*”Simplicity, clarity, and emotional resonance are hallmarks of Rose’s first-person narrative, which offers an unflinching view of her world from her perspective . . . A strong story told in a nuanced, highly accessible way.” – Booklist, STARRED REVIEW
*”Martin has penned a riveting, seamless narrative in which each word sings and each scene counts.” - Kirkus Reviews, STARRED REVIEW
*”Newbery Honor author Martin (A Corner of the Universe) is extremely successful in capturing Rose’s perspective and personality…”- Publishers Weekley, STARRED REVIEW


Wednesday, October 22nd, 2014 / 3 Comments

The Scandalous Sisterhood of Prickwillow Place was inspired, in large part, by watching tons of British farces staged in black-box theaters. As I wrote my own farcical Victorian murder mystery, I always saw it performed in my mind’s eye. I decided to make a tiny movie to show my young readers, who may not be familiar with farces, just what this recipe for dark humor and mayhem could look like, complete with goofy characters, mistaken identities, slamming doors, and inconvenient corpses. I needed a scandalous trailer.

In my former life as a director of marketing for a software company, I’d written, produced, and directed a handful of animated commercials, so I knew I needed a rock-solid script, and a phenomenally talented team.

I first approached Chris Becker of Becker Studio to help with the animation, and next, my sister, Sally Gardner, for character design and illustration. Sally’s characters are brilliant; dark humor is her forte. Chris, I knew, could bring anything to life with his magic Mac.

I next approached musician and music historian Andrus Madsen to brainstorm ideas for music that would evoke the late 19th Century and be lively and appealing to a modern audience. I was thinking of something like ragtime, but Andrus had bigger plans. He offered to extemporize and perform the music, live, while the voice actress performed the script. This, he explained, would fit the silent film flavor of the piece, and harken back to an early German performance art form called the melodrama. It was a play with live orchestral accompaniment that responded to the performance. “If I can’t have your love, you must die!” Dum-dum-dum-DUM, etc. (For more on the use of “incidental music” in melodrama, go here.) Andrus and I met several times to improvise and test different modes, tempos, and styles.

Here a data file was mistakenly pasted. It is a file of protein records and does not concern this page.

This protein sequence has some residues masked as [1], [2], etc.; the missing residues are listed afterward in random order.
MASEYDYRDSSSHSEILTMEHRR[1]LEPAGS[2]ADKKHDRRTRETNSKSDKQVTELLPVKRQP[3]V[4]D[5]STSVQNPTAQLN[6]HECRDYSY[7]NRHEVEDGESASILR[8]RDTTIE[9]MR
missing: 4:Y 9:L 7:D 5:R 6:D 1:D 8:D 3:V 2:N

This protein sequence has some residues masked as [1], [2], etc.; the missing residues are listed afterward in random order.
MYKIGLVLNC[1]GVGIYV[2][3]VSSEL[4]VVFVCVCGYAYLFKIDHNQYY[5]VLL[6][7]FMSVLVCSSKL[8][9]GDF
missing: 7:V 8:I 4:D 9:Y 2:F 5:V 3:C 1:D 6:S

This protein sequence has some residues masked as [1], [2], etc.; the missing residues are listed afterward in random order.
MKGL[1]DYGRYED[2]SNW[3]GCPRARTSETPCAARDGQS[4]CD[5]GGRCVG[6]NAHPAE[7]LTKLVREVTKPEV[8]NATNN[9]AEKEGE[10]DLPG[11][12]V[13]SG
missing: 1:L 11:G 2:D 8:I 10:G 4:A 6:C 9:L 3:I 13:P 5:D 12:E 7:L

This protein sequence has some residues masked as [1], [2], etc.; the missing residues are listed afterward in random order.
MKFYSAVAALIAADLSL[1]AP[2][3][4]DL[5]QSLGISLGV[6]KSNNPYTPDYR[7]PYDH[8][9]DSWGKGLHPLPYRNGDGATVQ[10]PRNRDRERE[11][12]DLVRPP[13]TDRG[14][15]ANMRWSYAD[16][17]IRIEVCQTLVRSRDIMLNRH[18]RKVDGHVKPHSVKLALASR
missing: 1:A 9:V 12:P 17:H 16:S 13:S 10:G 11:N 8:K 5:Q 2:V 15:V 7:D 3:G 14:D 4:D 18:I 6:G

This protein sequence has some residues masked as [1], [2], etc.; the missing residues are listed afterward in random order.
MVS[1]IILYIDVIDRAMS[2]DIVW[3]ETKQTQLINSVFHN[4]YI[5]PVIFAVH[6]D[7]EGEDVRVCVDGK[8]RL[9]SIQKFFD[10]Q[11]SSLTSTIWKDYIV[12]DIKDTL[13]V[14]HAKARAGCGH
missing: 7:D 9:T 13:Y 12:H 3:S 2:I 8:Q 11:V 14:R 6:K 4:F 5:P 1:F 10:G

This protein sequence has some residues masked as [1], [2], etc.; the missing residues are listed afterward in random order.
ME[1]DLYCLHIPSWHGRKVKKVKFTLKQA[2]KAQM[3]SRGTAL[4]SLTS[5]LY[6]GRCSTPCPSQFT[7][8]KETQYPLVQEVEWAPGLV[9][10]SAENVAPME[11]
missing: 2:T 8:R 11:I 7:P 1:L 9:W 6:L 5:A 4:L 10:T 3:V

Screening actresses was fun. I got to audition many talented voices for the role. Lindy Nettleton was the hands-down winner, with her dramatic flair, and her warm, rich cadence that made me want to pull up a chair, and a blankie, and listen to storytime.

The secret key to my team was my husband, Phil Berry, an actor and film buff whose instincts I relied on heavily. I wanted the trailer to feel, visually, like a black and white silent film; it was Phil who saw the potential in juxtaposing that with elements of an action superhero film trailer. That’s how we got the girls standing in a don’t-mess-with-us V-shaped phalanx formation at the end, just like Justice League superheroes.

vox3f8Justice League PhalanxWhile all this recruiting and brainstorming was happening, I worked on the script for months. One concept would feel so close, but not quite right, so I’d scrap it and start again. All this, for a one-minute movie! How does Pixar do it? Finally I settled on a draft. I made a dummy voice recording, and handed it over to Sally and Chris. Sally then produced a storyboard document, with images like this: